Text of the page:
Trade Shows in January and February. As if you didn’t get enough shopping done during the Christmas season. Well, that was mainly consumer shopping and now it’s time to tie the sneakers on and race to do the kind of shopping that will net you the profits to pay for all the Christmas gifts you just put on the Mastercard!
There are a few rules that are not unlike holiday shopping and will ensure your trip success.
1. Make a buying list
The absolute worst thing you can do at a trade show is what I did for my Christmas shopping. I went to the mall and wondered aimlessly for an hour or so, until I just ended up texting and getting a list of things that people actually wanted. Prior to that, I went into a store and told the fella working there, “I know that I’m in the right store, but I don’t know what I’m supposed to buy here.” He was amused. After that, I was able to go right for the kill and knock out in succession from the rather exhaustive list. Bigger trade shows like the Atlanta Home and Gift Market can easily eat up your time if you get distracted easily by shiny objects; are prone to wonder off the beaten path.
A recent example of a trade show overseas where an attractive (and scary) display could easily distract from our purposes.
If you take time to prepare beforehand by meeting with your team to see what items sold best over the last season and get others perspective on what the hot new trends are, you will avoid pitfalls in buying too many higher risk items. Budgets by category are great, and you want to make sure if you are restocking popular items that you are clear on what to buy. In other words, don’t emulate my personal fauxpea by bringing home a loaf of sandwich bread when your wife clearly asked you to bring home an Italian baguette to accompany the pasta dish she was making for the soon to arrive guests. She was not amused. In the same way that a grocery list would have saved me marital discord, a checklist by category (plus a budget) is great to keep you focused in on what matters.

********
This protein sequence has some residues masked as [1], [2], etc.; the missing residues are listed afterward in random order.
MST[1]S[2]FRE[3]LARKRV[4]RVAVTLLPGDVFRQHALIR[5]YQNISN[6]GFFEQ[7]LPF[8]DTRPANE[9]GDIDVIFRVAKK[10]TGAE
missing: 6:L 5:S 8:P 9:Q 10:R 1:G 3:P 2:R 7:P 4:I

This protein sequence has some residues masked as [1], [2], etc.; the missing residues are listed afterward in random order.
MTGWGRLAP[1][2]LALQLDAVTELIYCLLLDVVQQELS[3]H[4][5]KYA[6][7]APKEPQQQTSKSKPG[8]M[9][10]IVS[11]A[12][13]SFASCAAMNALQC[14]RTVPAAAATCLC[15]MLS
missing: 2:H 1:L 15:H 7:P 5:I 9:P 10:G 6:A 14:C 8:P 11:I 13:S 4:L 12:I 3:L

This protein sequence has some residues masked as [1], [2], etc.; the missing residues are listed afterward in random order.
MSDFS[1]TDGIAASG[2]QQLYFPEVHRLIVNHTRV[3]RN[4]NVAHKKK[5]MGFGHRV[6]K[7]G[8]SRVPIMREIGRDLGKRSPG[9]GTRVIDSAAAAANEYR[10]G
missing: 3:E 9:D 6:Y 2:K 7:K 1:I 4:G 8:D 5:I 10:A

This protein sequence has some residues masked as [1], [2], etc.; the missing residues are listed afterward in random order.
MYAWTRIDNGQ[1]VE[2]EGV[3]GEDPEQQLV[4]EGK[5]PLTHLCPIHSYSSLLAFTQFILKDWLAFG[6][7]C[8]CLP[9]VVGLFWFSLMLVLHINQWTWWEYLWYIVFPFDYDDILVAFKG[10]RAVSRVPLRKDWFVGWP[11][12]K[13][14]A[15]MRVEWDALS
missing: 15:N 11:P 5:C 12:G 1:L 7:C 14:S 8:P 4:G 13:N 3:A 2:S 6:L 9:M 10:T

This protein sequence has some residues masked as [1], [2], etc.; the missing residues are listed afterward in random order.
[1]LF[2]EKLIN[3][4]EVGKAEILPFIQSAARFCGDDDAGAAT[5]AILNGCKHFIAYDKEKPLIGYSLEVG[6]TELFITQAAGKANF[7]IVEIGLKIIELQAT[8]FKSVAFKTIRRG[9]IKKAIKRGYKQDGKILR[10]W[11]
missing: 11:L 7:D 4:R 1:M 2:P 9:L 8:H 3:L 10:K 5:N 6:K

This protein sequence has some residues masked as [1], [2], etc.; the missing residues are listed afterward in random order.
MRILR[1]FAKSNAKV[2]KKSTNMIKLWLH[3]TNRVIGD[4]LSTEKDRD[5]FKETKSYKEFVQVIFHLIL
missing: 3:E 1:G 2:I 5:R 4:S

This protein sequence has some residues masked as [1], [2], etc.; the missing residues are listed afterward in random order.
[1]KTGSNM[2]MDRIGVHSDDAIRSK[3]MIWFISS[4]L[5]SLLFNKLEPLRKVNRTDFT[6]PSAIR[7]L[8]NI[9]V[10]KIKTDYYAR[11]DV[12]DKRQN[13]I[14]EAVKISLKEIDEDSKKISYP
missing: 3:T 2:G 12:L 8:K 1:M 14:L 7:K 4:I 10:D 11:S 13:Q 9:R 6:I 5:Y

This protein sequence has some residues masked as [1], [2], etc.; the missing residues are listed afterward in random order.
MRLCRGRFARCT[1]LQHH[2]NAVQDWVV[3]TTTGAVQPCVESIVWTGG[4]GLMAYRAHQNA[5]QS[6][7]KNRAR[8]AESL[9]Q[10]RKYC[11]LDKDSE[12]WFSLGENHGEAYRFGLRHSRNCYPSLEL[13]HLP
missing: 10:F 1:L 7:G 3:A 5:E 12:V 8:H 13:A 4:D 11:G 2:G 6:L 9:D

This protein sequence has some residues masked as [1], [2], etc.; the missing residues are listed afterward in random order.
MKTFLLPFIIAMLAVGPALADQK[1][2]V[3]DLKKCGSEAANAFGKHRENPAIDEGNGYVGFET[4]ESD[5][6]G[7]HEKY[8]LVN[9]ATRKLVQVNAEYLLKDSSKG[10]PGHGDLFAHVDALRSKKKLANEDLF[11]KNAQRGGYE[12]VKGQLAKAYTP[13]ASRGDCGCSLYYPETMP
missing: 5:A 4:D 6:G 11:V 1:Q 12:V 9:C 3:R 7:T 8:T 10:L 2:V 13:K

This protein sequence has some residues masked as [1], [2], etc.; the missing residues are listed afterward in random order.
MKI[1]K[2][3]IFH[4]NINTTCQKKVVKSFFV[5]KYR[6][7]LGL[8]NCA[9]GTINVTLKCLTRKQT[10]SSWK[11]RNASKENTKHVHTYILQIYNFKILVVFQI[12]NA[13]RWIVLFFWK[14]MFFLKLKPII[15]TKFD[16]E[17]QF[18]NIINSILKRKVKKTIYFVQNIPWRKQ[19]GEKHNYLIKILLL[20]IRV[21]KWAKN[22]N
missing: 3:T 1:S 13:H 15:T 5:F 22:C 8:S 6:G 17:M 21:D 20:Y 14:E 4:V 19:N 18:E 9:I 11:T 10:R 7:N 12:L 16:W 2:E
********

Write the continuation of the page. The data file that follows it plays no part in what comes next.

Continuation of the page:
2. Set Appointments
Setting appointments with some of your key vendors can be a great help because you can ask your vendors to prepare reports from the previous year’s buying. They can also bring in samples and have an idea on some of your goals before you visit, making the most of your time with that vendor. If there is a certain sales person with whom you like working, it’s a way to guarantee that they will be available for you in the showroom or booth when you come by to see them.
3. Keep it Fun + Keep it Interesting
Falling asleep at a show should NEVER happen, but I have to applaud his ingenuity in using his badge as a shade device to help make the afternoon siesta more comfortable!
Look, trade shows are supposed to be fun and fun makes the creative buying experience worthwhile. Getting away from the office or store gives you a perfect opportunity to think about your business and explore new opportunities in product selection. Talking to other businesses like yours and learning about some of the common challenges you face is an often untapped resource at trade shows. You might make connections that take your business to the next level while getting to know some of the finest people in the industry.
Most trade shows have after-hours events and try to spice things up. Sometimes it works, sometimes it doesn’t. Ultimately, it’s the relationships that make the trade show the most fun. If you can take time for dinner with friends from across the country, it adds color to the canvas and makes the work trip seem a lot less like …well… work.
4. Eat Well
Know where the food stops are. Skipping eating or trying to eat at high noon are both no-no’s, so be wise and get the best eats. If you’re cranky, you’re not likely to make a good decision. Maybe a snickers is all you need, but if you are looking for more….